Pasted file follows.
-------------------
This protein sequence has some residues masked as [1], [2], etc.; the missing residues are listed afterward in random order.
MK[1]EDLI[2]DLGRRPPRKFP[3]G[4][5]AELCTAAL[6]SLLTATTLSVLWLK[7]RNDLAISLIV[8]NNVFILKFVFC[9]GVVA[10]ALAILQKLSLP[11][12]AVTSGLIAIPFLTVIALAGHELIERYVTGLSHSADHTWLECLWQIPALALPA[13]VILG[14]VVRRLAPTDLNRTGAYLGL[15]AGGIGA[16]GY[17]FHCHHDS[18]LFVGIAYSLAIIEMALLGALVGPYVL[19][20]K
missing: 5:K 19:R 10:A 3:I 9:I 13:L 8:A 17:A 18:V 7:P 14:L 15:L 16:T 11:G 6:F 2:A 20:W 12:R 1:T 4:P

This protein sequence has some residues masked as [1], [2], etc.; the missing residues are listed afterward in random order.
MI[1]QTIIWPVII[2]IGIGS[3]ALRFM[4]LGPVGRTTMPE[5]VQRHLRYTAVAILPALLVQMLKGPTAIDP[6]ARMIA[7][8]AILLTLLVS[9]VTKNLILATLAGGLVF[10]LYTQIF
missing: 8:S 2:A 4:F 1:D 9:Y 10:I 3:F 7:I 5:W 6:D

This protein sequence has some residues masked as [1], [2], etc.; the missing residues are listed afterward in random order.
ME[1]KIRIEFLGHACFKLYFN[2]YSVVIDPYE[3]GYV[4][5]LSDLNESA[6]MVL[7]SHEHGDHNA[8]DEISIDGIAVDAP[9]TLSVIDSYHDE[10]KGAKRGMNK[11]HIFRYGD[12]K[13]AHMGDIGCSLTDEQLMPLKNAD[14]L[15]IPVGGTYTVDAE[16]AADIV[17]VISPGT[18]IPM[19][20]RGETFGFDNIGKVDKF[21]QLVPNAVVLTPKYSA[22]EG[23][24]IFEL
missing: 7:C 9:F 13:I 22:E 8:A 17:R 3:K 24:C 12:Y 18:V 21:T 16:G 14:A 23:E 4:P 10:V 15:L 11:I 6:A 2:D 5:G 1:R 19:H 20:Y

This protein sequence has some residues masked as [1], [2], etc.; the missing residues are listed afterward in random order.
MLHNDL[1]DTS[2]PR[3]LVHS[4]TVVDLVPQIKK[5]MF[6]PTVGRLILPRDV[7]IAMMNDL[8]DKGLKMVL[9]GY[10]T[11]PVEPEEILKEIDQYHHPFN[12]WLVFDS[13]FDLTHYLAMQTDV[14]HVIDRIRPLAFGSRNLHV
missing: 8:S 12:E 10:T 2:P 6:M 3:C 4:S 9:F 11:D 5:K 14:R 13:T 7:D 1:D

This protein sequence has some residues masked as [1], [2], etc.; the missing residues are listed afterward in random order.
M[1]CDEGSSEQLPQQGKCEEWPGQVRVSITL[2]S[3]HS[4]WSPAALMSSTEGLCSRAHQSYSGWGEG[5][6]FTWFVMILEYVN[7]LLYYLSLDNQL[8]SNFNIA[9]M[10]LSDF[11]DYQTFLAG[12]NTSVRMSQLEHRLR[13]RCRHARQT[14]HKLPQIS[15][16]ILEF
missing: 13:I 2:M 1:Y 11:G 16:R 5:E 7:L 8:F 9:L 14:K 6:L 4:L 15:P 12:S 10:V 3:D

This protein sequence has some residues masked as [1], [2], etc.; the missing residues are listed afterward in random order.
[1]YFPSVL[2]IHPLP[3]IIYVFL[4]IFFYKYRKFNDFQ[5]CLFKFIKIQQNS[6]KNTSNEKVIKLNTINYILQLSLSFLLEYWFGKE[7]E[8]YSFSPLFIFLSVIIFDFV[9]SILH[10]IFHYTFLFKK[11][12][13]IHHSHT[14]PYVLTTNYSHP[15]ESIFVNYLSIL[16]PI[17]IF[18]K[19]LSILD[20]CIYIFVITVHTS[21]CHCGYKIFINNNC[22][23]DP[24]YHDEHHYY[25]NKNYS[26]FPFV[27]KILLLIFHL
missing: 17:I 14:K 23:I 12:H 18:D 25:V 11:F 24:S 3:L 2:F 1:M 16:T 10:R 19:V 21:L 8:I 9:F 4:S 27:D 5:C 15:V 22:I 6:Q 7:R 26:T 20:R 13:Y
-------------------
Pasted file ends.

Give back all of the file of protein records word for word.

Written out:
This protein sequence has some residues masked as [1], [2], etc.; the missing residues are listed afterward in random order.
MK[1]EDLI[2]DLGRRPPRKFP[3]G[4][5]AELCTAAL[6]SLLTATTLSVLWLK[7]RNDLAISLIV[8]NNVFILKFVFC[9]GVVA[10]ALAILQKLSLP[11][12]AVTSGLIAIPFLTVIALAGHELIERYVTGLSHSADHTWLECLWQIPALALPA[13]VILG[14]VVRRLAPTDLNRTGAYLGL[15]AGGIGA[16]GY[17]FHCHHDS[18]LFVGIAYSLAIIEMALLGALVGPYVL[19][20]K
missing: 5:K 19:R 10:A 3:I 9:I 13:L 8:A 17:A 18:V 7:P 14:L 15:L 16:T 11:G 6:F 2:A 20:W 12:R 1:T 4:P

This protein sequence has some residues masked as [1], [2], etc.; the missing residues are listed afterward in random order.
MI[1]QTIIWPVII[2]IGIGS[3]ALRFM[4]LGPVGRTTMPE[5]VQRHLRYTAVAILPALLVQMLKGPTAIDP[6]ARMIA[7][8]AILLTLLVS[9]VTKNLILATLAGGLVF[10]LYTQIF
missing: 8:S 2:A 4:F 1:D 9:Y 10:I 3:F 7:I 5:W 6:D

This protein sequence has some residues masked as [1], [2], etc.; the missing residues are listed afterward in random order.
ME[1]KIRIEFLGHACFKLYFN[2]YSVVIDPYE[3]GYV[4][5]LSDLNESA[6]MVL[7]SHEHGDHNA[8]DEISIDGIAVDAP[9]TLSVIDSYHDE[10]KGAKRGMNK[11]HIFRYGD[12]K[13]AHMGDIGCSLTDEQLMPLKNAD[14]L[15]IPVGGTYTVDAE[16]AADIV[17]VISPGT[18]IPM[19][20]RGETFGFDNIGKVDKF[21]QLVPNAVVLTPKYSA[22]EG[23][24]IFEL
missing: 7:C 9:F 13:I 22:E 8:A 17:R 3:K 24:C 12:Y 18:V 21:T 16:G 14:A 23:E 4:P 10:V 15:L 11:I 6:A 2:D 5:G 1:R 19:H 20:Y

This protein sequence has some residues masked as [1], [2], etc.; the missing residues are listed afterward in random order.
MLHNDL[1]DTS[2]PR[3]LVHS[4]TVVDLVPQIKK[5]MF[6]PTVGRLILPRDV[7]IAMMNDL[8]DKGLKMVL[9]GY[10]T[11]PVEPEEILKEIDQYHHPFN[12]WLVFDS[13]FDLTHYLAMQTDV[14]HVIDRIRPLAFGSRNLHV
missing: 8:S 12:E 10:T 2:P 6:M 3:C 4:S 9:F 11:D 5:K 14:R 13:T 7:D 1:D

This protein sequence has some residues masked as [1], [2], etc.; the missing residues are listed afterward in random order.
M[1]CDEGSSEQLPQQGKCEEWPGQVRVSITL[2]S[3]HS[4]WSPAALMSSTEGLCSRAHQSYSGWGEG[5][6]FTWFVMILEYVN[7]LLYYLSLDNQL[8]SNFNIA[9]M[10]LSDF[11]DYQTFLAG[12]NTSVRMSQLEHRLR[13]RCRHARQT[14]HKLPQIS[15][16]ILEF
missing: 13:I 2:M 1:Y 11:G 16:R 5:E 7:L 8:F 9:L 14:K 6:L 4:L 15:P 12:S 10:V 3:D

This protein sequence has some residues masked as [1], [2], etc.; the missing residues are listed afterward in random order.
[1]YFPSVL[2]IHPLP[3]IIYVFL[4]IFFYKYRKFNDFQ[5]CLFKFIKIQQNS[6]KNTSNEKVIKLNTINYILQLSLSFLLEYWFGKE[7]E[8]YSFSPLFIFLSVIIFDFV[9]SILH[10]IFHYTFLFKK[11][12][13]IHHSHT[14]PYVLTTNYSHP[15]ESIFVNYLSIL[16]PI[17]IF[18]K[19]LSILD[20]CIYIFVITVHTS[21]CHCGYKIFINNNC[22][23]DP[24]YHDEHHYY[25]NKNYS[26]FPFV[27]KILLLIFHL
missing: 17:I 14:K 23:I 12:H 18:D 25:V 11:F 24:S 3:L 2:F 1:M 16:T 10:R 19:V 21:L 8:I 9:F 4:S 27:D 5:C 15:V 22:I 6:Q 7:R 26:T 20:R 13:Y